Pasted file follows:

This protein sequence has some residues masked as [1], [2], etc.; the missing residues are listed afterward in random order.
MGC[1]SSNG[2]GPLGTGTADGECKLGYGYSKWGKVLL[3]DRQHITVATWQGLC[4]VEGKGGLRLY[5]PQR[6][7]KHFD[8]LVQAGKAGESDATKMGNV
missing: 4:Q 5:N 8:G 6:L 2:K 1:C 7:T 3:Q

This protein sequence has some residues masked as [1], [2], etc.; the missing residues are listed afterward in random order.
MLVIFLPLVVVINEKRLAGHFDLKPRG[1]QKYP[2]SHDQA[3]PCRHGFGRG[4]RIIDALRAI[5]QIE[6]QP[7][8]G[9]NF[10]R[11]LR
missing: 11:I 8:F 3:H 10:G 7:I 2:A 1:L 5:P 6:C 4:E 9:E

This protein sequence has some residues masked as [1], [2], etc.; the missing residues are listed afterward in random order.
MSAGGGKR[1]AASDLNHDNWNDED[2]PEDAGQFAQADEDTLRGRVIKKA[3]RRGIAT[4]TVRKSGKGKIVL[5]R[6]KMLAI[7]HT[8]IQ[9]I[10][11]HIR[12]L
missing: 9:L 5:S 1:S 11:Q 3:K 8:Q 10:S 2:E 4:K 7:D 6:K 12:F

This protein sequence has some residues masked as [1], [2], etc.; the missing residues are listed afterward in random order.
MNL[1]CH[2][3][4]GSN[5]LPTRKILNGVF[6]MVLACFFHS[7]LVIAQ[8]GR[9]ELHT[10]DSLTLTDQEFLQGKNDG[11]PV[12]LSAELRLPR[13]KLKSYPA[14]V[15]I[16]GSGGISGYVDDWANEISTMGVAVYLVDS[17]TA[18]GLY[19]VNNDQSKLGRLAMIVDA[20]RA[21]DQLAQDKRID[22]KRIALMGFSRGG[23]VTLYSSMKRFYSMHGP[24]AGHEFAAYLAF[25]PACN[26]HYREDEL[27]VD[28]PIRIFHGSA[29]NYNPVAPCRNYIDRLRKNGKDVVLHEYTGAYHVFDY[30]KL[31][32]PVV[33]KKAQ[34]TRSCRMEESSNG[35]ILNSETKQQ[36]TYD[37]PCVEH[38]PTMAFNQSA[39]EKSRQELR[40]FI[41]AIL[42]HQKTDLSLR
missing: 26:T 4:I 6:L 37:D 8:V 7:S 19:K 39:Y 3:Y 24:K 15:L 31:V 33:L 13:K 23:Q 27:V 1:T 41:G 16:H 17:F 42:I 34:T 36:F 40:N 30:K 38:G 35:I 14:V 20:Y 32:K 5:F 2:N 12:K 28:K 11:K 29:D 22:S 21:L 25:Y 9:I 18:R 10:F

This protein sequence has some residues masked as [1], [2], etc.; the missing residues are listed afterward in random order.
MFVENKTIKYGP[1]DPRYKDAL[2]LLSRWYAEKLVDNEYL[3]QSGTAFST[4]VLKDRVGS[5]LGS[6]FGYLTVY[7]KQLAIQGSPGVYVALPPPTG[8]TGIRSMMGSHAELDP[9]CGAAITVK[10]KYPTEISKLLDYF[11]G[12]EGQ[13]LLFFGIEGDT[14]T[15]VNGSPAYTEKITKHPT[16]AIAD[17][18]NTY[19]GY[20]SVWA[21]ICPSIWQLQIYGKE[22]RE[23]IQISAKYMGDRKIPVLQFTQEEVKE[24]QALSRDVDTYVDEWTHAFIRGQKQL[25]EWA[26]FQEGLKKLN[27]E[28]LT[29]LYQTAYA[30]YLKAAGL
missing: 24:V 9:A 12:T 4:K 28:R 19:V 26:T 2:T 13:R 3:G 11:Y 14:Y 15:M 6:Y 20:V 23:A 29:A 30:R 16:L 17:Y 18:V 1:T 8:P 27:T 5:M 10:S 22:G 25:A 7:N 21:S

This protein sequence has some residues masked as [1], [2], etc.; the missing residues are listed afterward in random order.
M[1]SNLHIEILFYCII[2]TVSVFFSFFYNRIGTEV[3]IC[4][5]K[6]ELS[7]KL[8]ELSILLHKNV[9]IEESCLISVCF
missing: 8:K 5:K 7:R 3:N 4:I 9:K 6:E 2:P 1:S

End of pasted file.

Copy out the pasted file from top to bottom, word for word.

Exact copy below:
This protein sequence has some residues masked as [1], [2], etc.; the missing residues are listed afterward in random order.
MGC[1]SSNG[2]GPLGTGTADGECKLGYGYSKWGKVLL[3]DRQHITVATWQGLC[4]VEGKGGLRLY[5]PQR[6][7]KHFD[8]LVQAGKAGESDATKMGNV
missing: 4:Q 5:N 8:G 6:L 2:K 1:C 7:T 3:Q

This protein sequence has some residues masked as [1], [2], etc.; the missing residues are listed afterward in random order.
MLVIFLPLVVVINEKRLAGHFDLKPRG[1]QKYP[2]SHDQA[3]PCRHGFGRG[4]RIIDALRAI[5]QIE[6]QP[7][8]G[9]NF[10]R[11]LR
missing: 11:I 8:F 3:H 10:G 7:I 2:A 1:L 5:P 6:C 4:E 9:E

This protein sequence has some residues masked as [1], [2], etc.; the missing residues are listed afterward in random order.
MSAGGGKR[1]AASDLNHDNWNDED[2]PEDAGQFAQADEDTLRGRVIKKA[3]RRGIAT[4]TVRKSGKGKIVL[5]R[6]KMLAI[7]HT[8]IQ[9]I[10][11]HIR[12]L
missing: 9:L 5:S 1:S 11:Q 3:K 8:Q 10:S 2:E 4:K 7:D 6:K 12:F

This protein sequence has some residues masked as [1], [2], etc.; the missing residues are listed afterward in random order.
MNL[1]CH[2][3][4]GSN[5]LPTRKILNGVF[6]MVLACFFHS[7]LVIAQ[8]GR[9]ELHT[10]DSLTLTDQEFLQGKNDG[11]PV[12]LSAELRLPR[13]KLKSYPA[14]V[15]I[16]GSGGISGYVDDWANEISTMGVAVYLVDS[17]TA[18]GLY[19]VNNDQSKLGRLAMIVDA[20]RA[21]DQLAQDKRID[22]KRIALMGFSRGG[23]VTLYSSMKRFYSMHGP[24]AGHEFAAYLAF[25]PACN[26]HYREDEL[27]VD[28]PIRIFHGSA[29]NYNPVAPCRNYIDRLRKNGKDVVLHEYTGAYHVFDY[30]KL[31][32]PVV[33]KKAQ[34]TRSCRMEESSNG[35]ILNSETKQQ[36]TYD[37]PCVEH[38]PTMAFNQSA[39]EKSRQELR[40]FI[41]AIL[42]HQKTDLSLR
missing: 26:T 4:I 6:L 37:D 8:V 7:S 19:K 39:Y 3:Y 24:K 15:L 31:V 33:L 13:K 23:Q 27:V 1:T 41:G 16:H 17:F 42:I 34:T 36:F 40:N 30:K 38:G 35:I 14:V 20:Y 32:K 5:F 2:N 12:K 28:K 11:K 29:D 22:S 21:L 25:Y 9:I 18:R 10:F

This protein sequence has some residues masked as [1], [2], etc.; the missing residues are listed afterward in random order.
MFVENKTIKYGP[1]DPRYKDAL[2]LLSRWYAEKLVDNEYL[3]QSGTAFST[4]VLKDRVGS[5]LGS[6]FGYLTVY[7]KQLAIQGSPGVYVALPPPTG[8]TGIRSMMGSHAELDP[9]CGAAITVK[10]KYPTEISKLLDYF[11]G[12]EGQ[13]LLFFGIEGDT[14]T[15]VNGSPAYTEKITKHPT[16]AIAD[17][18]NTY[19]GY[20]SVWA[21]ICPSIWQLQIYGKE[22]RE[23]IQISAKYMGDRKIPVLQFTQEEVKE[24]QALSRDVDTYVDEWTHAFIRGQKQL[25]EWA[26]FQEGLKKLN[27]E[28]LT[29]LYQTAYA[30]YLKAAGL
missing: 24:V 9:A 12:T 4:K 28:R 19:V 26:T 2:T 13:R 3:G 11:Y 14:Y 15:M 6:Y 20:V 23:A 29:A 30:R 16:L 17:Y 18:V 1:T 8:P 27:T 5:M 10:S 22:G 25:A 7:N 21:S

This protein sequence has some residues masked as [1], [2], etc.; the missing residues are listed afterward in random order.
M[1]SNLHIEILFYCII[2]TVSVFFSFFYNRIGTEV[3]IC[4][5]K[6]ELS[7]KL[8]ELSILLHKNV[9]IEESCLISVCF
missing: 8:K 5:K 7:R 3:N 4:I 9:K 6:E 2:P 1:S